TOPEKA, Kan. (AP) — Kansas’ top election official said Thursday that Republican presidential nominee Donald Trump was justified in refusing to promise now that he’ll accept the election results, even as the state party chief and a GOP senator on the ballot urged candidates to do so.
Secretary of State Kris Kobach called criticism of Trump over his refusal during Wednesday night’s presidential debate to commit to accepting the results “rather amusing.” He said no candidate should concede if the race is close and there are questions about the count, citing the 2000 contest in Florida, decided by fewer than 1,000 votes out of nearly 6 million cast.
Trump has claimed that the election might be “rigged” against him. Kobach said he takes those comments to mean close results in several battleground states are susceptible to election fraud, which Kobach termed “entirely plausible.”
Fellow Republicans across the nation condemned Trump’s refusal to agree to accept the election results. Sen. Jerry Moran, a Kansas Republican expected to win a second term easily over Democrat Patrick Wiesner, said in a statement that democracy “depends on our country’s ability to elect our leaders in a fair and open process.”
“And, for more than 200 years, we the people have respected the outcome of our elections,” Moran said. “I will accept the will of Kansans and Americans, and encourage all candidates running for public office to do the same.”
A conservative Republican, Kobach was an early Trump supporter in Kansas. He has defended Trump as he has made unsubstantiated claims that election fraud could cost him the White House.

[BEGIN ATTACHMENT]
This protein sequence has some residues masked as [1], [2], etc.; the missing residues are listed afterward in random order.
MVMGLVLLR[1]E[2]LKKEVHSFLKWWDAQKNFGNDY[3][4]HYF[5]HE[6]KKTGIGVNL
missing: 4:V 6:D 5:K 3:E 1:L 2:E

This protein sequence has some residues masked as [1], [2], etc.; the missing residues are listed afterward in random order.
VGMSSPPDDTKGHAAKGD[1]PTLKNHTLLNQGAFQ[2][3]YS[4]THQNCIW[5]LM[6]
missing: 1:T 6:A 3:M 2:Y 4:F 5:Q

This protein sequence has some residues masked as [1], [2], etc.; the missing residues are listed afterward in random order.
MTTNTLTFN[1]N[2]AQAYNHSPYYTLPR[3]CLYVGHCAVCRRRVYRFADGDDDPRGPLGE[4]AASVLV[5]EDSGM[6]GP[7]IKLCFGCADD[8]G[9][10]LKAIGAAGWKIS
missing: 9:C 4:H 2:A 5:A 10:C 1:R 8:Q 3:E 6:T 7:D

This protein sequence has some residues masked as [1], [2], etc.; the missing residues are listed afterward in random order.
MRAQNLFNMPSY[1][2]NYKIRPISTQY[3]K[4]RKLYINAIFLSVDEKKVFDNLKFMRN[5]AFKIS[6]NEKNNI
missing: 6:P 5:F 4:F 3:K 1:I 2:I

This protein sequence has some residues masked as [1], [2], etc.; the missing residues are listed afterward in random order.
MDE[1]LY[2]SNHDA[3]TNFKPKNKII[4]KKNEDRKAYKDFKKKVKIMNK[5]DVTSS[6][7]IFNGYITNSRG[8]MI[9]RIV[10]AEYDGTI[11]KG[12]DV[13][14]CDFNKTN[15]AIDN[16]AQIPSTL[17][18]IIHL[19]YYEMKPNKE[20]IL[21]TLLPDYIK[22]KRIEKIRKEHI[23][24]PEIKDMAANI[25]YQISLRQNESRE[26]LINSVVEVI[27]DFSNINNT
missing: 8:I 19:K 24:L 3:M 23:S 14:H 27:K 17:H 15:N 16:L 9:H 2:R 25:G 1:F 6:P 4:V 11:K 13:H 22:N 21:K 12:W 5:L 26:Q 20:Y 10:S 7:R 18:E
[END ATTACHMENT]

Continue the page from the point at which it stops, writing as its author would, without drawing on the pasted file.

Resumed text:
Kobach also is the architect of tough state voter identification laws and has argued that illegal voting by non-citizens is a serious threat. A recent Loyola Law School professor’s study documented only 31 cases alleging voter impersonation out of 1 billion votes cast in U.S. elections from 2000 through 2014.
Clay Barker, the Kansas Republican Party’s executive director, said it will accept the election results when the Electoral College meets in December to formally choose the president.
“If it’s clear what the end result’s going to be, you concede,” Barker said. “This isn’t a Third World banana republic where more people vote than are registered or something like that.”
Between 2003 and 2013, when Kansas imposed a requirement that new voters present papers to document their U.S. citizenship when registering, the state documented 30 cases in which non-citizens registered. The requirement blocked 14 non-citizens from registering in Sedgwick County. The figures are contained in a federal appeals court ruling in a lawsuit against the proof-of-citizenship requirement.
“There’s no reasonable basis for thinking that non-citizens are going to vote in substantial numbers in this election,” said Jonathan Brater, counsel for the voting-rights Democracy Program at the Brennan Center for Justice.
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